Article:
In complex scene, memory for central interest items is better than memory for marginal interest items and this difference remains stable independently of the scene presentation duration (Melcher, 2006). However, without eye movement recording, it is not possible to know whether central interest items are better remembered because they are more fixated or because they are more meaningful. To answer this question, we analysed the memory of complex scenes (paintings) according to the eye movements and subjects’ expertise. 15 novice subjects and 15 art historians (experts) were asked to look at 6 paintings that were separately and randomly presented for 10 seconds. After each painting presentation, subjects were asked questions about pictorial details of 3 categories: details of central or marginal interest and background information. Although experts had prior knowledge about the paintings, the accuracy of answers about the pictorial details did not differ between both groups: all subjects showed best memory for central information while they failed to remember background information and marginal details. Despite a longest time spent in the background zone, memory for these details was poorer than for central interest items, suggesting the importance of the meaning over the fixation duration. Eye movement recordings also showed novice’s answers were more accurate when they looked longer at the asked detail and when this detail was watched early on in the presentation while in the expert group, the accuracy of the answer was not influenced by the duration and moment they watched the asked detail. [less ▲]

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See detailMemory impairments in dementia: Which memory and how does it fail?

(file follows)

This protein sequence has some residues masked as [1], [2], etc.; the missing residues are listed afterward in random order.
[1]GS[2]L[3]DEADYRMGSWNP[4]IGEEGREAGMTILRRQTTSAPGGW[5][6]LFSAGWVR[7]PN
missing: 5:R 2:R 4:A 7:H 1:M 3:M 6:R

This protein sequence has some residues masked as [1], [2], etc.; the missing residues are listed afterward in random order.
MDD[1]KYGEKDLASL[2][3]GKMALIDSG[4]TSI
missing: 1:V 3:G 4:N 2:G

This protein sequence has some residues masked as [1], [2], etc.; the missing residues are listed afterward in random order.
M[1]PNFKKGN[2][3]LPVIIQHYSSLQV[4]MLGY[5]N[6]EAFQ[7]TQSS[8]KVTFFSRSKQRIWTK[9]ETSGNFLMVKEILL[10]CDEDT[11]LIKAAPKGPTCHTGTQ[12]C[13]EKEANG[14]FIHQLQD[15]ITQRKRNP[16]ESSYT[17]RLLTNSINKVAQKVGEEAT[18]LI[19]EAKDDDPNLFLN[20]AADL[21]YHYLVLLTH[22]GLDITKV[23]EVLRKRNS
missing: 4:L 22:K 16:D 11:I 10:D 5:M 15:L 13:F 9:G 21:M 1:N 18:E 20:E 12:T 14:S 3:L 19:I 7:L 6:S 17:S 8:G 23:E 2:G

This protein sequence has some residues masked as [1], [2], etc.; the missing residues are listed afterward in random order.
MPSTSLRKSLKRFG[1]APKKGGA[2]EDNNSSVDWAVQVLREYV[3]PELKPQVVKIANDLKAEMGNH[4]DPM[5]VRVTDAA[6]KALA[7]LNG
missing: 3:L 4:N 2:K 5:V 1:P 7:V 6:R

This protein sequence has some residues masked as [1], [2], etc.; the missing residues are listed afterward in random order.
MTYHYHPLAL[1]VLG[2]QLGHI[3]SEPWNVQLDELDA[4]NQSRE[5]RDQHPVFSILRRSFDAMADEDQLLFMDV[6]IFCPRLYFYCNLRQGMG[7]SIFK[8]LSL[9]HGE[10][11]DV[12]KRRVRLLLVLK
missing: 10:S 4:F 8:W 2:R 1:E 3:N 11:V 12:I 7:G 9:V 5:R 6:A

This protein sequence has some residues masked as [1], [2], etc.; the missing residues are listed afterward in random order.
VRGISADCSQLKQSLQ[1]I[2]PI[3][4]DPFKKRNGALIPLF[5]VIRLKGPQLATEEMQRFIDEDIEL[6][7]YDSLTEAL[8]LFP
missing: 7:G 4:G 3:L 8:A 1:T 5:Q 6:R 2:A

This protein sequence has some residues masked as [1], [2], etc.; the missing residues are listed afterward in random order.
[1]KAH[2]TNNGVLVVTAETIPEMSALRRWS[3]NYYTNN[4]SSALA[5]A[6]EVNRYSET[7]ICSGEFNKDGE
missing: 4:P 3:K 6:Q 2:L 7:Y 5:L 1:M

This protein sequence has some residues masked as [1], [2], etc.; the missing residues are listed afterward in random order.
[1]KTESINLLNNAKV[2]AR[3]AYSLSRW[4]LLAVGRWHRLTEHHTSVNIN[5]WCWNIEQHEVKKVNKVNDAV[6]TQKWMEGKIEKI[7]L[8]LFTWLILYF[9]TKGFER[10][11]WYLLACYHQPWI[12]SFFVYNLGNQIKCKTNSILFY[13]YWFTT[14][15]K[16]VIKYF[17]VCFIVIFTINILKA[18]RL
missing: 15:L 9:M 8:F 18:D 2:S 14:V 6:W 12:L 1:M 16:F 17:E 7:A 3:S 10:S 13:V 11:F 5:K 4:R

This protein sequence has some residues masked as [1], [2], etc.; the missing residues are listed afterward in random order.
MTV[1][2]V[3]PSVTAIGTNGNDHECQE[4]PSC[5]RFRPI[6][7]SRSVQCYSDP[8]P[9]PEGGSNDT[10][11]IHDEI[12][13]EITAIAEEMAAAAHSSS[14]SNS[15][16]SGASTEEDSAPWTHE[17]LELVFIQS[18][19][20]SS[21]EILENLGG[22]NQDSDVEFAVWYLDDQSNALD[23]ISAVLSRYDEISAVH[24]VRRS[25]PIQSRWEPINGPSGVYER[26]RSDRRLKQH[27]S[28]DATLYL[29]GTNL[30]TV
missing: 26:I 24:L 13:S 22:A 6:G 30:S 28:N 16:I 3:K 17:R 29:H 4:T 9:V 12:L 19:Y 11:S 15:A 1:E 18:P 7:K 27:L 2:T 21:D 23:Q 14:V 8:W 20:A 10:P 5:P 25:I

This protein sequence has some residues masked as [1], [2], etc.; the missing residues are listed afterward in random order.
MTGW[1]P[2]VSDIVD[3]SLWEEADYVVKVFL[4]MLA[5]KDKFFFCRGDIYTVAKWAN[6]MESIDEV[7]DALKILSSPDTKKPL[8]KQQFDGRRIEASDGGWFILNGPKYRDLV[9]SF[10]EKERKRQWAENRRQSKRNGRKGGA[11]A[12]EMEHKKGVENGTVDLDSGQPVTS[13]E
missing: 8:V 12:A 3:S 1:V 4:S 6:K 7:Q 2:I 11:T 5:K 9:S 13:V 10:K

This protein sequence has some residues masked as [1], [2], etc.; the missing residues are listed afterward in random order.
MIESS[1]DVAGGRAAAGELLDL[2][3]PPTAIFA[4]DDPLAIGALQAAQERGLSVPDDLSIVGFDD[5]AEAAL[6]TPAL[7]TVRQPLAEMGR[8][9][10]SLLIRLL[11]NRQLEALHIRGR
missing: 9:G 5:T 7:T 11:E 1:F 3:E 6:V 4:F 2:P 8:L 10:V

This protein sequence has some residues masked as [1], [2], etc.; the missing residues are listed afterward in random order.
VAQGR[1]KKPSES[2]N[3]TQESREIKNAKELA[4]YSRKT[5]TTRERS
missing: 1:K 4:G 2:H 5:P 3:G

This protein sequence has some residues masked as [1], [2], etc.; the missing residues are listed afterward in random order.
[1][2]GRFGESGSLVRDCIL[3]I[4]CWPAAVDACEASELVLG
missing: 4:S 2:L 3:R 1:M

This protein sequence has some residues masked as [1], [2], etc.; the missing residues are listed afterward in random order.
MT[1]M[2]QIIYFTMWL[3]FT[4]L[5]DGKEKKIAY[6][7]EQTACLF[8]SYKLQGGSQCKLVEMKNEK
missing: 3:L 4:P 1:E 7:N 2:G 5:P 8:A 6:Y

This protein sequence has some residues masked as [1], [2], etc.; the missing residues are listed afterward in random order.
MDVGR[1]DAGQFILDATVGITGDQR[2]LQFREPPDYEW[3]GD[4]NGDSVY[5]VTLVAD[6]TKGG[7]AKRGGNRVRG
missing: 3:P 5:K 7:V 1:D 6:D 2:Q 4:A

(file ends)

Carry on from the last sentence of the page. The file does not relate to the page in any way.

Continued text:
Salmon, Eric ULg; Collette, Fabienne ULg; Genon, Sarah ULg et al

in Frontiers in Human Neuroscience (2012)

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See detailMemory impairments in depression: Controlled and automatic processes
Jermann, Françoise; Ceschi, Grazia; Adam, Stéphane ULg et al

Poster (2000, September 21)

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See detailMemory in contracts. The experience of the EBRD (1991-2003)
Artige, Lionel ULg; Nicolini, Rosella

Conference (2005, August)

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See detailMemory in Contracts: The Experience of the EBRD (1991-2003)
Artige, Lionel ULg

Conference (2006, August)

Detailed reference viewed: 11 (2 ULg)
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See detailMemory kernels and effective Hamiltonians from time dependent methods. I. Predissociation with a curve crossing
Desouter, Michèle ULg; Liévin, Jacques

in Journal of Chemical Physics (1997), 107

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See detailMemory kernels and effective Hamiltonians from time dependent methods. II. Vibrational predissociation
Brems, Vincent; Desouter, Michèle ULg

in Journal of Chemical Physics (2002), 116

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See detailMemory of complex scenes according to the expertise and eye movements.
Blavier, Adelaïde ULg

Scientific conference (2008, April 09)

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See detailThe Memory of Objects and the Zápara Production of Knowledge
Bilhaut, Anne-Gaël ULg

in Praet, Istvan; Fortis, Pablo (Eds.) The Archaeological Encounter. Anthropological Perspectives (2011)

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See detailMemory Press change de mains
Habrand, Tanguy ULg

Article for general public (2008)

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See detailMemory processing during human sleep as assessed by functional neuroimaging
Maquet, Pierre ULg; Peigneux, Philippe ULg; Laureys, Steven ULg et al